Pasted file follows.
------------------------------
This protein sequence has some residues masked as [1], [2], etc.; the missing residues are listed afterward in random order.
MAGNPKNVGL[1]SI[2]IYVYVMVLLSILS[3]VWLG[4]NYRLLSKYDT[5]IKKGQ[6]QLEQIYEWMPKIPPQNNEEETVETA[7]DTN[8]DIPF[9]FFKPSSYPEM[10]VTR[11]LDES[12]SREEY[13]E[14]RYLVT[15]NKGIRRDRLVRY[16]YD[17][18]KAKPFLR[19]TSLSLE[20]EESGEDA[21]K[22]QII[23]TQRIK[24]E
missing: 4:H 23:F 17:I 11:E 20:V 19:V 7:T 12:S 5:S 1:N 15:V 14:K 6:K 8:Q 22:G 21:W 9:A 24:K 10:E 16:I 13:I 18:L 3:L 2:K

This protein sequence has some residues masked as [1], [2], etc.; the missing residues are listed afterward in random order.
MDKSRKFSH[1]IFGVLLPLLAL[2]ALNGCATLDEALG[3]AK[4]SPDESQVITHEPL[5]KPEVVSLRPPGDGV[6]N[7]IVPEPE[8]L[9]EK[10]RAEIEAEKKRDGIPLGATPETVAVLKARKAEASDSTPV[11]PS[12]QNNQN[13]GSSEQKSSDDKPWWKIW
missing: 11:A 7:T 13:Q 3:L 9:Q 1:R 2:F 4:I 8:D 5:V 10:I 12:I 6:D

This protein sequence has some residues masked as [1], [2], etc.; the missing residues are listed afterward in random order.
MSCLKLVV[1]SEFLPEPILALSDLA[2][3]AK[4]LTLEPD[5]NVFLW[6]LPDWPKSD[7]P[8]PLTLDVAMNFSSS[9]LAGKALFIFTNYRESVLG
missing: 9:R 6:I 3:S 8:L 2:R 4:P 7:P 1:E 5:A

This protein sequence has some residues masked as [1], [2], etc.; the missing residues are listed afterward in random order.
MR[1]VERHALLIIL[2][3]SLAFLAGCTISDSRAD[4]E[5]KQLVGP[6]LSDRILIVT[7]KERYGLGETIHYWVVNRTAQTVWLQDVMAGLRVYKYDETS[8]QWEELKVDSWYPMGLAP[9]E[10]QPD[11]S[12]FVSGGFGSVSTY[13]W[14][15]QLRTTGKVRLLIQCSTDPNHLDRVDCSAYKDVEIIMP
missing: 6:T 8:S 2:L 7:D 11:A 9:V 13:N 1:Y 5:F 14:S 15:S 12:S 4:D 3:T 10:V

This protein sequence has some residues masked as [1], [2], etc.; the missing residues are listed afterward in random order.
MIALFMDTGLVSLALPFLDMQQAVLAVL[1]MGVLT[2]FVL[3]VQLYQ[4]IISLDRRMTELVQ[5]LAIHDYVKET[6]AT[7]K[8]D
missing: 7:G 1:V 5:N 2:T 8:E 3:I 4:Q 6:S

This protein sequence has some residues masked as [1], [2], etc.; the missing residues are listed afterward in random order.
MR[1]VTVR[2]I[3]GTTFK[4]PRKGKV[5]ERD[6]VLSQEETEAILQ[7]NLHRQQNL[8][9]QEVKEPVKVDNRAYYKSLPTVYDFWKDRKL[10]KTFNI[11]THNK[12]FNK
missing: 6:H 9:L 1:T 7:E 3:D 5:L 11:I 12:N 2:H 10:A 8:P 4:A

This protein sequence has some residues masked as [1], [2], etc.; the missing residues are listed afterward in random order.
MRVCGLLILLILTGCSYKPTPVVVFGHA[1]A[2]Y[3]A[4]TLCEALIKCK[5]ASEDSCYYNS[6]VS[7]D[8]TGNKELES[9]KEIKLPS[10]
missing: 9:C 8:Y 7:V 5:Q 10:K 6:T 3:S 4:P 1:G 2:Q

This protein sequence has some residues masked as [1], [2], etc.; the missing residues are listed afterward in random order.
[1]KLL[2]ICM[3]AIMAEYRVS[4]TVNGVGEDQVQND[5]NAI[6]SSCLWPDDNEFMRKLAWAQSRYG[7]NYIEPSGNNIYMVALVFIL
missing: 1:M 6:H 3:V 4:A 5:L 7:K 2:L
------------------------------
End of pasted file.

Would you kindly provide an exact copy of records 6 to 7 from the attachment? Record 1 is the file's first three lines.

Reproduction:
This protein sequence has some residues masked as [1], [2], etc.; the missing residues are listed afterward in random order.
MR[1]VTVR[2]I[3]GTTFK[4]PRKGKV[5]ERD[6]VLSQEETEAILQ[7]NLHRQQNL[8][9]QEVKEPVKVDNRAYYKSLPTVYDFWKDRKL[10]KTFNI[11]THNK[12]FNK
missing: 6:H 9:L 1:T 7:E 3:D 5:L 11:I 12:N 2:H 10:A 8:P 4:A

This protein sequence has some residues masked as [1], [2], etc.; the missing residues are listed afterward in random order.
MRVCGLLILLILTGCSYKPTPVVVFGHA[1]A[2]Y[3]A[4]TLCEALIKCK[5]ASEDSCYYNS[6]VS[7]D[8]TGNKELES[9]KEIKLPS[10]
missing: 9:C 8:Y 7:V 5:Q 10:K 6:T 3:S 4:P 1:G 2:Q